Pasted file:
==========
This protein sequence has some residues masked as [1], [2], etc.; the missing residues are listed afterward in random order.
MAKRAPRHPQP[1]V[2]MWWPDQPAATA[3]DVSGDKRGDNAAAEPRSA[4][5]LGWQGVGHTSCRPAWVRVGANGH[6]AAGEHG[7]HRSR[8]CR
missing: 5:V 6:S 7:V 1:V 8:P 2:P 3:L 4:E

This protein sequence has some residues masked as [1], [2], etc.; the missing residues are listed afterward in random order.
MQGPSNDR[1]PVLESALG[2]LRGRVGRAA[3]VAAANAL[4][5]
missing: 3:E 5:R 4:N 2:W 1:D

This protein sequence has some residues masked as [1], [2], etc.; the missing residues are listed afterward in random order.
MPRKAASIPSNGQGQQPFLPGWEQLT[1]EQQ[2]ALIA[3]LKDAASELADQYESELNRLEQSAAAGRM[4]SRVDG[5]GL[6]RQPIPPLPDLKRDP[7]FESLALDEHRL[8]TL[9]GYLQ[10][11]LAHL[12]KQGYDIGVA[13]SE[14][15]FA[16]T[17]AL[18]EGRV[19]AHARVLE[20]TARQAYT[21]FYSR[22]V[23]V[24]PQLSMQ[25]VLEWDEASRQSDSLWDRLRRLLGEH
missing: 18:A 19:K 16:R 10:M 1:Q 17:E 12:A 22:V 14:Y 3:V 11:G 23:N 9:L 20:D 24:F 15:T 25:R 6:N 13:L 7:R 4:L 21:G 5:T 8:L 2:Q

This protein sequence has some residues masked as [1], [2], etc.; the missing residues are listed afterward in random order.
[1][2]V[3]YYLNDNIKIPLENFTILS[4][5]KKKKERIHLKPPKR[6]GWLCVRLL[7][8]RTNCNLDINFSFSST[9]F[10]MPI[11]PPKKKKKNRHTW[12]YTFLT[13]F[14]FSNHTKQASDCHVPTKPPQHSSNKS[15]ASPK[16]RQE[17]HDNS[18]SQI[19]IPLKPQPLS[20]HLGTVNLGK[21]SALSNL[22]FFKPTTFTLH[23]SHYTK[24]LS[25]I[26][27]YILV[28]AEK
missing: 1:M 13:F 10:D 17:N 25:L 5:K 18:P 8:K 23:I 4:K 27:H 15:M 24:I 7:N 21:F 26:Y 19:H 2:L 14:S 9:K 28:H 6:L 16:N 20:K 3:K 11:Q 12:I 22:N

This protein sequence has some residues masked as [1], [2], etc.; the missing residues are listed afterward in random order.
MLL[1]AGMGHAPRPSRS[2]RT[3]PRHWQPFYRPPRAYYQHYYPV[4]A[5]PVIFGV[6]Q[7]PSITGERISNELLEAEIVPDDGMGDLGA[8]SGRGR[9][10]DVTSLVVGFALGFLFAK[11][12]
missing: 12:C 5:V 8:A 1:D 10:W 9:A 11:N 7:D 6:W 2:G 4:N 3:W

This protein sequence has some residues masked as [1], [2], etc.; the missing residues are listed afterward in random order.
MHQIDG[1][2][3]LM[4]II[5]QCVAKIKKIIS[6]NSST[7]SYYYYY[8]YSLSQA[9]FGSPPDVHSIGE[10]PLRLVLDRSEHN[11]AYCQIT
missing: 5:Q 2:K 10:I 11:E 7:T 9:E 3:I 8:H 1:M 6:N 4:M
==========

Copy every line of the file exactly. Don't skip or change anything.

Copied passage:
This protein sequence has some residues masked as [1], [2], etc.; the missing residues are listed afterward in random order.
MAKRAPRHPQP[1]V[2]MWWPDQPAATA[3]DVSGDKRGDNAAAEPRSA[4][5]LGWQGVGHTSCRPAWVRVGANGH[6]AAGEHG[7]HRSR[8]CR
missing: 5:V 6:S 7:V 1:V 8:P 2:P 3:L 4:E

This protein sequence has some residues masked as [1], [2], etc.; the missing residues are listed afterward in random order.
MQGPSNDR[1]PVLESALG[2]LRGRVGRAA[3]VAAANAL[4][5]
missing: 3:E 5:R 4:N 2:W 1:D

This protein sequence has some residues masked as [1], [2], etc.; the missing residues are listed afterward in random order.
MPRKAASIPSNGQGQQPFLPGWEQLT[1]EQQ[2]ALIA[3]LKDAASELADQYESELNRLEQSAAAGRM[4]SRVDG[5]GL[6]RQPIPPLPDLKRDP[7]FESLALDEHRL[8]TL[9]GYLQ[10][11]LAHL[12]KQGYDIGVA[13]SE[14][15]FA[16]T[17]AL[18]EGRV[19]AHARVLE[20]TARQAYT[21]FYSR[22]V[23]V[24]PQLSMQ[25]VLEWDEASRQSDSLWDRLRRLLGEH
missing: 18:A 19:K 16:R 10:M 1:Q 17:E 12:A 22:V 14:Y 3:V 11:G 23:N 9:L 20:D 24:F 15:T 25:R 6:N 13:L 7:R 4:L 21:G 5:T 8:L 2:Q

This protein sequence has some residues masked as [1], [2], etc.; the missing residues are listed afterward in random order.
[1][2]V[3]YYLNDNIKIPLENFTILS[4][5]KKKKERIHLKPPKR[6]GWLCVRLL[7][8]RTNCNLDINFSFSST[9]F[10]MPI[11]PPKKKKKNRHTW[12]YTFLT[13]F[14]FSNHTKQASDCHVPTKPPQHSSNKS[15]ASPK[16]RQE[17]HDNS[18]SQI[19]IPLKPQPLS[20]HLGTVNLGK[21]SALSNL[22]FFKPTTFTLH[23]SHYTK[24]LS[25]I[26][27]YILV[28]AEK
missing: 1:M 13:F 10:D 17:N 25:L 5:K 18:P 8:K 23:I 4:K 27:H 15:M 24:I 7:N 21:F 26:Y 19:H 2:L 14:S 9:K 28:H 6:L 16:N 20:K 3:K 11:Q 12:I 22:N

This protein sequence has some residues masked as [1], [2], etc.; the missing residues are listed afterward in random order.
MLL[1]AGMGHAPRPSRS[2]RT[3]PRHWQPFYRPPRAYYQHYYPV[4]A[5]PVIFGV[6]Q[7]PSITGERISNELLEAEIVPDDGMGDLGA[8]SGRGR[9][10]DVTSLVVGFALGFLFAK[11][12]
missing: 12:C 5:V 8:A 1:D 10:W 9:A 11:N 7:D 6:W 2:G 4:N 3:W

This protein sequence has some residues masked as [1], [2], etc.; the missing residues are listed afterward in random order.
MHQIDG[1][2][3]LM[4]II[5]QCVAKIKKIIS[6]NSST[7]SYYYYY[8]YSLSQA[9]FGSPPDVHSIGE[10]PLRLVLDRSEHN[11]AYCQIT
missing: 5:Q 2:K 10:I 11:E 7:T 9:E 3:I 8:H 1:M 6:N 4:M